September 15, 2016

Sidebar: Organic Certification And Pesticide Drift

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Using a high tunnel allows Rob Faux to extend his growing season, but it was also in the path of the spray in 2012 when an airplane accidentally dumped pesticides on his organic crops. The crops had to be destroyed and the fields and the produce in them couldn’t be re-certified as organic for three years, in 2015. This photo was taken April 29, 2016.

Lauren Mills/IowaWatch

Using a high tunnel allows Rob Faux to extend his growing season, but it was also in the path of the spray in 2012 when an airplane accidentally dumped pesticides on his organic crops. The crops had to be destroyed and the fields and the produce in them couldn’t be re-certified as organic for three years, in 2015. This photo was taken April 29, 2016.

Midway through 2015, Genuine Faux Farms near Tripoli, Iowa, regained its full organic certification, which had been suspended for its fields hit with pesticides in 2012.

Maury Wills, the Iowa Department of Agriculture and Land Stewardship’s Agricultural Diversification and Market Development Bureau chief and manager of the department’s organic certification program, verified that the farm, which was originally certified in 2007, underwent a partial suspension in 2012. That partial suspension ended in July 2015.

Wills said the certification program works to help producers identify the area of drift and will only suspend certification on areas of land impacted.

“We try to keep as much of their farm certified as possible. We might take out a portion of a field or one field,” he said.

That certification is automatically reinstated after three years without additional chemical impacts. The three-year window is the same as the requirement that land, upon initial organic certification, must go through a three-year period in which no non-organic products are applied.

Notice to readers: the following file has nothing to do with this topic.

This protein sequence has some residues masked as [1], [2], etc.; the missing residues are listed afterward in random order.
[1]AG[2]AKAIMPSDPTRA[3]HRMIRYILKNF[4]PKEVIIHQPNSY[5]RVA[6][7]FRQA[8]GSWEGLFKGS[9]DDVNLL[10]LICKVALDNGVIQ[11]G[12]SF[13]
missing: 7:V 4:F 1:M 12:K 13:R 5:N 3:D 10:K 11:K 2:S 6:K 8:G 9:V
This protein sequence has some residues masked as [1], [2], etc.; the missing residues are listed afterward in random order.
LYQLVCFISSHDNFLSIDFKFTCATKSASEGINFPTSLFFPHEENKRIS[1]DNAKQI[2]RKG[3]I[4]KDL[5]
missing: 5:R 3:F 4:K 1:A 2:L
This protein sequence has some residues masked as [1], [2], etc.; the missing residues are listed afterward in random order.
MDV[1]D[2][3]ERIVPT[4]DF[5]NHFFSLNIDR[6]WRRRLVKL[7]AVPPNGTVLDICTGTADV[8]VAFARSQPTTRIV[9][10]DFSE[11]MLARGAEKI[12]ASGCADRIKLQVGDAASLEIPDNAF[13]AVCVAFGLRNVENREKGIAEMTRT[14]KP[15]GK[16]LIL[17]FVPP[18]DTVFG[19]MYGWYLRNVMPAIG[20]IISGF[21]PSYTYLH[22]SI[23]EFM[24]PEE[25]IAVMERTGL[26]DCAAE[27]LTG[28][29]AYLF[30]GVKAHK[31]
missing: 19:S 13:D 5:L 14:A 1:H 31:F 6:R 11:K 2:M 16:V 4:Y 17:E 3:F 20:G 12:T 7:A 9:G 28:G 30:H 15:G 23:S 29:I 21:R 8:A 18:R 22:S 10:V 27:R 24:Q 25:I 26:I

Tests are rarely conducted as part of an organic certification. Certifiers are required to test 5 percent of the operations certified annually, Wills said. Some tests are determined randomly while some might be based on a cause to believe that non-organic chemicals might be found.

“If there was drift and you find that small amount, it is extremely unlikely, if not impossible, three years later to find something from that drift event,” he said.

Of the approximately 380 farm operations certified through the Iowa Department of Agriculture and Land Stewardship’s Organic Certification Program, only about one or two report a drift incident each year, said Maury Wills, the department’s Agricultural Diversification and Market Development Bureau chief in the agriculture department and the manager of the organic program.

Wills said he couldn’t speak to the roughly 400 other organic farm operations because those don’t go through the state’s program.

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This IowaWatch story was republished by The Hawk Eye (Burlington, IA), Mesabi Daily News (Virginia, MN) and The Dispatch (Clay Center, KS) under IowaWatch’s mission of sharing stories with media partners.

One thought on “Sidebar: Organic Certification And Pesticide Drift

  1. Pingback: Iowa Watch: Drifting pesticides put neighboring farms at risk | Investigate Midwest

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